Little Girls and Relaxers

by kcurly on February 5, 2010

in Body and Mind,Hair Today, Gone Tomorrow (Random Hair Thoughts),Kids and Hair

Growing up, we had a family tradition that little girls waited until the age of 11 or 12 to get a relaxer. When I went to school, other African American girls were , for the most part, also natural. It may have been pressed or blowdried, but it was not relaxed. I fondly remember coming in from the playground and seeing everyone’s pressed hair “go back” from all the running and playing outside.

Fast forward to adulthood. Now, I’m not around a lot of little girls on a regular basis, but I see them out and about. It’s obvious to me that children are being “chemically altered” younger and younger.

I was hanging out with a friend whose nieces were visiting when I noticed their hair. It was very limp, with a slight wave and heavily greased. I asked the little girls if they had natural hair, just because I couldn’t figure out what exactly was going on with it. They said their mom put a texturizer in it.

Their hair looked horrible. They were maybe 7 and 8.

Are little girls getting relaxers earlier now? I think they are, but why? Why am I seeing so many toddlers with “ate up” hair? I’ve been thinking hard on this one and I’ve come up with the following reasons.

Texture softener companies are “tricksy and false”. Thanks to Gollum for the accurate description. By the way, if we keep doing this to our kids tender little scalps, their hair is going to look like Gollum’s by the time they are in their 20s.

Mothers are obviously being tricked by the “gentle” texture softeners . If you ask them if they relax their daughters hair, they say “No, I texturize”. They don’t put it on the same level. The words “gentle” and “for kids” lull parents into a false sense of security that this is not the dreaded, dangerous relaxer, but a nice, safe alternative.

We like things fast and we like them convenient. You can stop on the way home from work and, in five minutes, have a full meal for your family without having to turn on the stove.  You can pay your bills online and file your taxes just as easily.

It’s just the world we live in…and for most of us hair is no exception. So, if you’re a busy mom with enough on your hands already, of course you may look for the easier option when dealing with your child’s hair. And with claims like “worry free manageability”, who wouldn’t be excited? After all, we are the “now” generation.

Whatever the reasons, it can’t be good. This article, though it lists many different reasons not to relax children’s hair, lists a reason that I see as being one of the biggest problems:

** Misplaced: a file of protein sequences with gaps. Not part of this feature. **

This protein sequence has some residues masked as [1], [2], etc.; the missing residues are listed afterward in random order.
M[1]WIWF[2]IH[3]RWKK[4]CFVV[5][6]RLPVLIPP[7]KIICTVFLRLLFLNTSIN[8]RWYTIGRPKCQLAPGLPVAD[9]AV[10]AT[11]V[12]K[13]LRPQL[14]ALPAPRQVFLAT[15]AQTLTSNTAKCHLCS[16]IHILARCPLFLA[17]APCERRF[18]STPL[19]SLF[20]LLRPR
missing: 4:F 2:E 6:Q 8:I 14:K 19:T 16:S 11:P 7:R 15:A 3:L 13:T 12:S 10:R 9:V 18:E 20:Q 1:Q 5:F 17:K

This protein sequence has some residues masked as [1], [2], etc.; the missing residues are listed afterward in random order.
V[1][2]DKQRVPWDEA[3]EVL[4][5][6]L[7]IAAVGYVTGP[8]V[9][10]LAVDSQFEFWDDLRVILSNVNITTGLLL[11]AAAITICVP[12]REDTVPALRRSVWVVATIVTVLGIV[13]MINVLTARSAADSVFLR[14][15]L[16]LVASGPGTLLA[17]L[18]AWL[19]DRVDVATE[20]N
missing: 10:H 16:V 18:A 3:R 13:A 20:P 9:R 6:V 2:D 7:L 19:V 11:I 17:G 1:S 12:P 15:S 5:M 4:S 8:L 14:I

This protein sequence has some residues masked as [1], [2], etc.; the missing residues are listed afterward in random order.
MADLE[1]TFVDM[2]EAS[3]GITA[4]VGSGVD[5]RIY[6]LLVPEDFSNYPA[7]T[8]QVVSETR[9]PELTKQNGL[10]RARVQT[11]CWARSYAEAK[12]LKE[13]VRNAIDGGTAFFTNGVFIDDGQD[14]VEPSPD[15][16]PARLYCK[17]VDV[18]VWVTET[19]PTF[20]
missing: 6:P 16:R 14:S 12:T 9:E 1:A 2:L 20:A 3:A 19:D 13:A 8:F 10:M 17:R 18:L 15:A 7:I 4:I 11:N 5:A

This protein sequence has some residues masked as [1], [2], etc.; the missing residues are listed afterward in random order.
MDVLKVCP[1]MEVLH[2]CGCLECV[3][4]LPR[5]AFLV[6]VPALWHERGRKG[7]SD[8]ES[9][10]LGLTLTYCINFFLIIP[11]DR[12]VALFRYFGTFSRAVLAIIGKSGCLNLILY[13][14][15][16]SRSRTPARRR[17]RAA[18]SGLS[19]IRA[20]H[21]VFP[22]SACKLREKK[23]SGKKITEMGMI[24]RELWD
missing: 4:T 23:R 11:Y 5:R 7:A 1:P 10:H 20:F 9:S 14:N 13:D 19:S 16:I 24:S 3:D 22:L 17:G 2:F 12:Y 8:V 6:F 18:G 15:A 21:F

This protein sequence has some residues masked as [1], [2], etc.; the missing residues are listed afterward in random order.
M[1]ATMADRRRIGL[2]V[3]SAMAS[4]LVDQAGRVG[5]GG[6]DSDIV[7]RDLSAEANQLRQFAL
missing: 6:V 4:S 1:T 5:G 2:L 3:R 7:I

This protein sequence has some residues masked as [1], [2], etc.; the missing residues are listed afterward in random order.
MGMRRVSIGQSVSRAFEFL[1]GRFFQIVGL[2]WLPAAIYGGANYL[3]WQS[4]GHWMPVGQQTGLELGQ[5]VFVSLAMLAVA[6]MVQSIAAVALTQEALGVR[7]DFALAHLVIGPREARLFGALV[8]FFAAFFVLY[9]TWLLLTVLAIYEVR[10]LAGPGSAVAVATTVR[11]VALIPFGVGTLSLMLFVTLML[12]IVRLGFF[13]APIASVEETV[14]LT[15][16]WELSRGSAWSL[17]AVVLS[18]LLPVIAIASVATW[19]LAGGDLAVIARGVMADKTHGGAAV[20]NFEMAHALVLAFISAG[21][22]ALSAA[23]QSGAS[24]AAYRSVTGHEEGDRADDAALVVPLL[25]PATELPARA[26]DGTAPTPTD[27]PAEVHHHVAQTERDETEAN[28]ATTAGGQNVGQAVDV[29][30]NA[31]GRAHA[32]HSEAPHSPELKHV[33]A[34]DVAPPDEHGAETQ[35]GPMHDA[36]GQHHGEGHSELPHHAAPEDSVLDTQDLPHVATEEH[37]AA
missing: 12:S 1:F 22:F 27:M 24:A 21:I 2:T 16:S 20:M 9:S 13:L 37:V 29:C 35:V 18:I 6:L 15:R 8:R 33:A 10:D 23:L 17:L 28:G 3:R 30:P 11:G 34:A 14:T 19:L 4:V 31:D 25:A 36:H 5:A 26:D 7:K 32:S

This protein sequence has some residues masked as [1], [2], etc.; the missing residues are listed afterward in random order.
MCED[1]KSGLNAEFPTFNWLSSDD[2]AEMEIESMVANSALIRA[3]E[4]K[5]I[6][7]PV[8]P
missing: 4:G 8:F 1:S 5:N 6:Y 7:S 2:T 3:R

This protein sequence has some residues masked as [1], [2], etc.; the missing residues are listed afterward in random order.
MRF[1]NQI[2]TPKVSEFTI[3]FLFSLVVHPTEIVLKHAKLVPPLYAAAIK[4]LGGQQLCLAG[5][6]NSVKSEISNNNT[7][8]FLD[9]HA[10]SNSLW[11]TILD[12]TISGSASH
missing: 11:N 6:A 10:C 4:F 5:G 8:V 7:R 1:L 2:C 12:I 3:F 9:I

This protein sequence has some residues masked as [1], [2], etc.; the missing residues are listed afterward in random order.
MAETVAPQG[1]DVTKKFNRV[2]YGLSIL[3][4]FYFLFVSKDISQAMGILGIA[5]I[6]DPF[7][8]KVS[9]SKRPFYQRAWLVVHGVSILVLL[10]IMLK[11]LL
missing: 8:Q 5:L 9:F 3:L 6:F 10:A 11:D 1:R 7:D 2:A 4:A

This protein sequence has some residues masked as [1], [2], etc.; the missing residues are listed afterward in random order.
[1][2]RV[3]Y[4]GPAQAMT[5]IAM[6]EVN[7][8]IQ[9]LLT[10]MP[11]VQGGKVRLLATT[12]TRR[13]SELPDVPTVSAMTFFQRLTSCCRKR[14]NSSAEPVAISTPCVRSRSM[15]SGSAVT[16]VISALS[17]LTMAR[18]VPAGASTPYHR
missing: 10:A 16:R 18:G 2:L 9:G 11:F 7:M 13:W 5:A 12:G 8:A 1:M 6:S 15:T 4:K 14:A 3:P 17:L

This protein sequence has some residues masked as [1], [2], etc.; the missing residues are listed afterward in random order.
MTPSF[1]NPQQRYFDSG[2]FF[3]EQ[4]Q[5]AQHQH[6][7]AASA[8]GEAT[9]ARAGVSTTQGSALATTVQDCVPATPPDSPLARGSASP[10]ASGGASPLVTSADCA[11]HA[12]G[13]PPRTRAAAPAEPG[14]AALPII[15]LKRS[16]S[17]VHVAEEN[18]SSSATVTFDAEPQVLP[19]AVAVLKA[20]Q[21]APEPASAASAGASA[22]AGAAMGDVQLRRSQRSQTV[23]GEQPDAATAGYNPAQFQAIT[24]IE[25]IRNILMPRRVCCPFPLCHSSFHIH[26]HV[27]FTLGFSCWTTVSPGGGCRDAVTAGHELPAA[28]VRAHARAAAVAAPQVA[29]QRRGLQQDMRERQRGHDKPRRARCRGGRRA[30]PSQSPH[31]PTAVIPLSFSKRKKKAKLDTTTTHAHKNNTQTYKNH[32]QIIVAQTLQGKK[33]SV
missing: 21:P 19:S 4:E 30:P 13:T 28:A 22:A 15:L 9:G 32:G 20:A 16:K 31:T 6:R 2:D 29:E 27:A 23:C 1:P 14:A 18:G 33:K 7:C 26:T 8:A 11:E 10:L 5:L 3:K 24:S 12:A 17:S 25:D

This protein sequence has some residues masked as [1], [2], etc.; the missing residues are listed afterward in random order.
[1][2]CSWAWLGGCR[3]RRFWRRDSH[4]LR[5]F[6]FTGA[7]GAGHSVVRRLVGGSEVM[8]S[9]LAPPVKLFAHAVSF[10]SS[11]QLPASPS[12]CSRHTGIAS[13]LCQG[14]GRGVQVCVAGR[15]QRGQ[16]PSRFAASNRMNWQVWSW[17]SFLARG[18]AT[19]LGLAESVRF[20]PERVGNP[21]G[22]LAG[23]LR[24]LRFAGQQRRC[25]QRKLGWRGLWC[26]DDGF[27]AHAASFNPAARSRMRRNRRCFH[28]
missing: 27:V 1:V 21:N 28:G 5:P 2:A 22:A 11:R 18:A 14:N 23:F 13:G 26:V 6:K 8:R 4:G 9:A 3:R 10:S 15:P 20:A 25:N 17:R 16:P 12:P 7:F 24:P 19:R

10 ) The period of age 5-12 is a very crucial time for child development and when a child has low self esteem due to poor self image during this time the results are often times difficult to reverse.

• More than 40% of African American girls have a case of hair loss or alopecia areata by the time they reach the age of 16 and are forced to thus wear wigs and weaves for the rest of their lives to cover up the damage.



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  • Christina

    I get the seriousness of this post but I LOL at the Lord of the Rings reference. Some people’s hair does look like Gollum’s from relaxing all the time.

  • Freda

    First, Gollum scares me :) and his (lack of) hair does too! I’ve noticed this too very young girls with relaxed hair (not in the best condition either). I was on a plane recently and a little girl was traveling alone and I couldn’t stop staring at her because she had to be maybe 8 or 9 with limp, relaxed hair. It took all my might not to reach over and comb her hair before the flight was over. Her hair was pretty long which made me wonder if mothers are sacrificing the health of their daughter’s hair for long, straight tresses?

  • S23

    I wasn’t allowed to get a relaxer until 7th grade. I actually started off with a hotcomb, but begged and cried for a perm b/c “everyone else” had one. Fortunately, my hair was healthy even with a relaxer. Now that I know more about how to care for natural hair, if I had a daughter she would not be allowed a relaxer until she left my house. I would hope that she would see my hair as an example of all the things she could do with her hair w/out chemicals. I have a few friends with daughters and for the most part, we’ve gotten to the point where parents don’t even comb their daughter’s hair everyday. If they don’t have a relaxer (and most of them do) they get braided up for a couple weeks and then rinse and repeat. When I was a kid, I got my hair combed EVERY morning for school. Every Saturday was wash and hot comb day so I would look fresh for church on Sunday. I think people have just gotten away period w/spending quality time w/their families.

  • Joslyn

    LOL @ the Gollum reference!!